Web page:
In a previous post, I asserted that we can ask better questions, get better answers, and have better outcomes as a result. Let's look at last week's public hearing involving the U.S. Attorney General to discuss some things we can use to make that happen.
The U.S. Attorney General was not just acting as an attorney; she also works in the political arena and was being questioned publicly on a topic that might have threatened her job. This was high stakes for her so we could reasonably expect her to bring the best game she could, requiring the people questioning her to do the same in order to succeed.
First, in order to be at their best, they needed to be extremely clear on what specific outcome they wanted and the exact points needed to secure that outcome. That gives focus and helps to develop the line of questioning. But if we really want results, asking questions doesn't stop at asking a question. It also involves adjusting and taking another pass when we don't get the answers we are looking for.
So the second thing people needed to be able to do in that instance was have the flexibility to rephrase questions in order to direct the conversation. We already know the system with the greatest flexibility controls the exchange, and a couple things could impact that : level of abstraction, focus, and emotion.
The attorney general led the discussion because she controlled the level of abstraction. During the hearing, for example, the person I saw questioning her expected specific answers of yes or no, but his questions included too many variables, leaving room for her to say, "It depends." And she did, keeping her answers general. The person questioning her might have been able to overcome that by narrowing the scope of his questions, making them more specific or increasing abstract, then gradually increasing specificity again. And that's where flexibility in responding to our own emotion comes in.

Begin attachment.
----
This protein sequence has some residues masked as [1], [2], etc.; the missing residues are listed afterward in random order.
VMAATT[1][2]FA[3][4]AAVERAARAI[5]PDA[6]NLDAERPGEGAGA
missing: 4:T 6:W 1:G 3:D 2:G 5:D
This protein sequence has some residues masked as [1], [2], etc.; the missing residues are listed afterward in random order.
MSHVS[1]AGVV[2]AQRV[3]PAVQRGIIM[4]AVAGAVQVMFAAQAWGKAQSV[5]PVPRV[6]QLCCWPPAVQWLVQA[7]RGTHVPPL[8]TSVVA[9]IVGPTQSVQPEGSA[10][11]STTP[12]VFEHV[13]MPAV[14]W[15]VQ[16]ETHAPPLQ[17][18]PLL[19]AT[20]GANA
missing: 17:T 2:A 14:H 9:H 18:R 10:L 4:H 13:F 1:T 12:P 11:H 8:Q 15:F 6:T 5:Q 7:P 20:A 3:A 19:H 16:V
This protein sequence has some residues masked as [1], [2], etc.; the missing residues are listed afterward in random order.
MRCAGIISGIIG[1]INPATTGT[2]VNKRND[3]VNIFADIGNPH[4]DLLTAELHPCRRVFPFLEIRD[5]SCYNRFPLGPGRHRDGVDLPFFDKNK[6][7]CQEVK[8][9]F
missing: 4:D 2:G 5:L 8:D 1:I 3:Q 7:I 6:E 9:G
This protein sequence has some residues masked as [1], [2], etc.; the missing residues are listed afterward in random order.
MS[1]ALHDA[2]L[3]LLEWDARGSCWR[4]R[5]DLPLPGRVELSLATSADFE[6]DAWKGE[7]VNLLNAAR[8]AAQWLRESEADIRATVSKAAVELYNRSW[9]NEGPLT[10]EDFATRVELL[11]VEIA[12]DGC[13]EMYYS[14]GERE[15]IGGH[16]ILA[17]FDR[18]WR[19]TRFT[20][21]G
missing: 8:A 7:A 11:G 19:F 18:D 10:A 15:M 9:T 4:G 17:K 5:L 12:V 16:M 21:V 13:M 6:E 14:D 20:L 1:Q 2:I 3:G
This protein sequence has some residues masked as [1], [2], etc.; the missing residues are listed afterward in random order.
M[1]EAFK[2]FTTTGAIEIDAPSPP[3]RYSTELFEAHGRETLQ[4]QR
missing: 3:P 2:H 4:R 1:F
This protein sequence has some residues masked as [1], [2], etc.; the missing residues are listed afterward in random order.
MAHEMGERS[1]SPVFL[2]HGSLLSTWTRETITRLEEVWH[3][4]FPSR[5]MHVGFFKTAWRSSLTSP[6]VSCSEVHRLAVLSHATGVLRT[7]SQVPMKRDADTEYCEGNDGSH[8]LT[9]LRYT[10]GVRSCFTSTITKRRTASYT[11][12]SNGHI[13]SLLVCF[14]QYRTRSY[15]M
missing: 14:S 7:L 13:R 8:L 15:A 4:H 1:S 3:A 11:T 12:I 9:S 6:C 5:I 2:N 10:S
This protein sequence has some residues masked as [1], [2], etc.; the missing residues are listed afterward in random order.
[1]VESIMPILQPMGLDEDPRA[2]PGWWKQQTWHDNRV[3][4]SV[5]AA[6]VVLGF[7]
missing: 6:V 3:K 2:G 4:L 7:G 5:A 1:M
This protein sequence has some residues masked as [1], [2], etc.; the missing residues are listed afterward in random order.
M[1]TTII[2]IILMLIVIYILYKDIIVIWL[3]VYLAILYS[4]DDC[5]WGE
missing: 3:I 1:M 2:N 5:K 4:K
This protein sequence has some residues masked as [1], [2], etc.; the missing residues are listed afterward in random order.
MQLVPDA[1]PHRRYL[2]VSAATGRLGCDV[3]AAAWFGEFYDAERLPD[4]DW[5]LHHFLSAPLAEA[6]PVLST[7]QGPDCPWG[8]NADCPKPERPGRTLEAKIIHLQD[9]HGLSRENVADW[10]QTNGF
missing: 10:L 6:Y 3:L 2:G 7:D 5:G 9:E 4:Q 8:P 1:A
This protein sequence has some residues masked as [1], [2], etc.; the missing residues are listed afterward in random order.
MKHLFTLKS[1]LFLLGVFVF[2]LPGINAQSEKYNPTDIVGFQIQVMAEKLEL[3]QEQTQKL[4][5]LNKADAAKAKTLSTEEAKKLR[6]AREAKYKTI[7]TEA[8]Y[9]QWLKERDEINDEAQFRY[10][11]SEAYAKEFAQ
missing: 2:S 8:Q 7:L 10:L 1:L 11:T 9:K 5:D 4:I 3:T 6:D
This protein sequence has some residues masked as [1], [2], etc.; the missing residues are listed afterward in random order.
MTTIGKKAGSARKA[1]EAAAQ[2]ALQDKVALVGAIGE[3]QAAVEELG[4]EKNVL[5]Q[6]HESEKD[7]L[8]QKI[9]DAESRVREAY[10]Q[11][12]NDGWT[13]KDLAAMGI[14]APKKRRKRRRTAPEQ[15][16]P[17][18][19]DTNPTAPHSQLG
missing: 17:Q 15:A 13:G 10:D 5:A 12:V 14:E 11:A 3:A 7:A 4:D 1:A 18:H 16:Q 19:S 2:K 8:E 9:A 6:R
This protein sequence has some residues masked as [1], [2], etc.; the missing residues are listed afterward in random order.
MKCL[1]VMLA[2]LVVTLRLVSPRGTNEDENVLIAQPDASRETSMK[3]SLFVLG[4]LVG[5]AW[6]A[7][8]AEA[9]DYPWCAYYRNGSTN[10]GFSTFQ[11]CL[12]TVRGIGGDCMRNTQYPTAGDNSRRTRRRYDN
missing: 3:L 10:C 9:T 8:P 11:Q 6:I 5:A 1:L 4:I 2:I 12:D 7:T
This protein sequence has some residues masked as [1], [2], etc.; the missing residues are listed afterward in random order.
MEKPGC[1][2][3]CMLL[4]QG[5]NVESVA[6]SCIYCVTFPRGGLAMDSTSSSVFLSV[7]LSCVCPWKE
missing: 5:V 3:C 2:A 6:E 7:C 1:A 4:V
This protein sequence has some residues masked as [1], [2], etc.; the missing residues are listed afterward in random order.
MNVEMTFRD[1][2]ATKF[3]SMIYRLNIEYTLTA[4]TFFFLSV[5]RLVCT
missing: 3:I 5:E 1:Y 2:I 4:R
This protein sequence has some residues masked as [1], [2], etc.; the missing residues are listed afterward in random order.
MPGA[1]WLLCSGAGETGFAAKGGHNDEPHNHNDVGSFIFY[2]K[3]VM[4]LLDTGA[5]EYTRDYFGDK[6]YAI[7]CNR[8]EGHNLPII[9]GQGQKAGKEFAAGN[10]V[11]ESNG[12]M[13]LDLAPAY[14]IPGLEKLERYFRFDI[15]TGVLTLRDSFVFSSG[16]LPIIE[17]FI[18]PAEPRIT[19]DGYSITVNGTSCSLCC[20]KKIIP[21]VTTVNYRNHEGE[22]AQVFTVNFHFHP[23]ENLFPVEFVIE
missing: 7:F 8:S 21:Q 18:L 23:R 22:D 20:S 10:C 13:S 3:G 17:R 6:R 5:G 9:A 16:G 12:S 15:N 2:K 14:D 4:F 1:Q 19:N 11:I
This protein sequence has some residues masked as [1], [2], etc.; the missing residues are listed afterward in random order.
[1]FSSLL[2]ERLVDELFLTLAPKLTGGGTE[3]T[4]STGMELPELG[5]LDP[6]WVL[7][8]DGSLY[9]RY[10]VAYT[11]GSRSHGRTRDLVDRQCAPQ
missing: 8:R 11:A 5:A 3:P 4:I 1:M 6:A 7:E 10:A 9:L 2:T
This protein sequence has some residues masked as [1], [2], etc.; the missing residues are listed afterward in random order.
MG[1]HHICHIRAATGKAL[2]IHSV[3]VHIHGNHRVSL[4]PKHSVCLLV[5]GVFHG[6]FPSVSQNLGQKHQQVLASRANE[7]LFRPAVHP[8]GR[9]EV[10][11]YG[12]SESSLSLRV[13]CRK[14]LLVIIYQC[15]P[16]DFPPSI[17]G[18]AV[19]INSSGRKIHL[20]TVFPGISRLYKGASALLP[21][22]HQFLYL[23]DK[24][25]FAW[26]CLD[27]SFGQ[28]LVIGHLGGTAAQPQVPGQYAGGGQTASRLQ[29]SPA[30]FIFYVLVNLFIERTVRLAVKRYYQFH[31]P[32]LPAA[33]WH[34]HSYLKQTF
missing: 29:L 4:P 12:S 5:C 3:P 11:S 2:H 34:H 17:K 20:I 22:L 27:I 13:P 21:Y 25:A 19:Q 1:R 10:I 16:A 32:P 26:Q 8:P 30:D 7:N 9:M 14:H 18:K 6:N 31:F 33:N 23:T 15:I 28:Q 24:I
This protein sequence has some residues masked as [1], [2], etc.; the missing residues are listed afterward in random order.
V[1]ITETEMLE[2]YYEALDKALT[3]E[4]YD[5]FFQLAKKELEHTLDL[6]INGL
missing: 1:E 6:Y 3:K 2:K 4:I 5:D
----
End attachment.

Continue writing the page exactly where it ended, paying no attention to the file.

When we know we have a choice in how we respond, we are in a resourceful state, but if, instead, the dog believes the tail is wagging the dog, it could be frustrating for the dog. And while frustration may be understandable, it doesn't have to be the final response. And if you want the best results, it can't be.
Going back to the hearing, the person questioning her got frustrated with her for coloring within the lines he provided. Further, he lost time responding to that frustration by lecturing her and, ironically, expressing a desire for more time. In the end, he was not successful because he failed to adjust resourcefully.
There's always the possibility something will throw us off course.That's why having focus is so important: we have to be able to choose a response that is reasonably calculated to get us back on course. And when we don't have the luxury of a second chance, we can't let emotions get in the way. So, in the hearing, for example, emotional intelligence could have helped the person I observed recognize he was off course, allowing him to adjust.
Emotional intelligence in this case isn't difficult. It includes being aware of our emotional state throughout interactions. And if the state changes such that it is no longer a resourceful state, you deliberately choose another resourceful emotion that allows you to proceed.
Is emotional intelligence necessary to know you're off course? No. But if the fact that you're off course happens to sneak under the radar of your logic mind, emotion can be a reliable backup.
We can, and must, do the same in our interactions. For your personal finances, a company budget, or a business strategy, you know where you want to go and the metrics associated with it, and the factors involved. You may even have a plan that considers all that, adjusting as you go. Effective communication does exactly that for your discussions; you go in with a key message and a plan, recognize the factors that may change the plan, and adjust.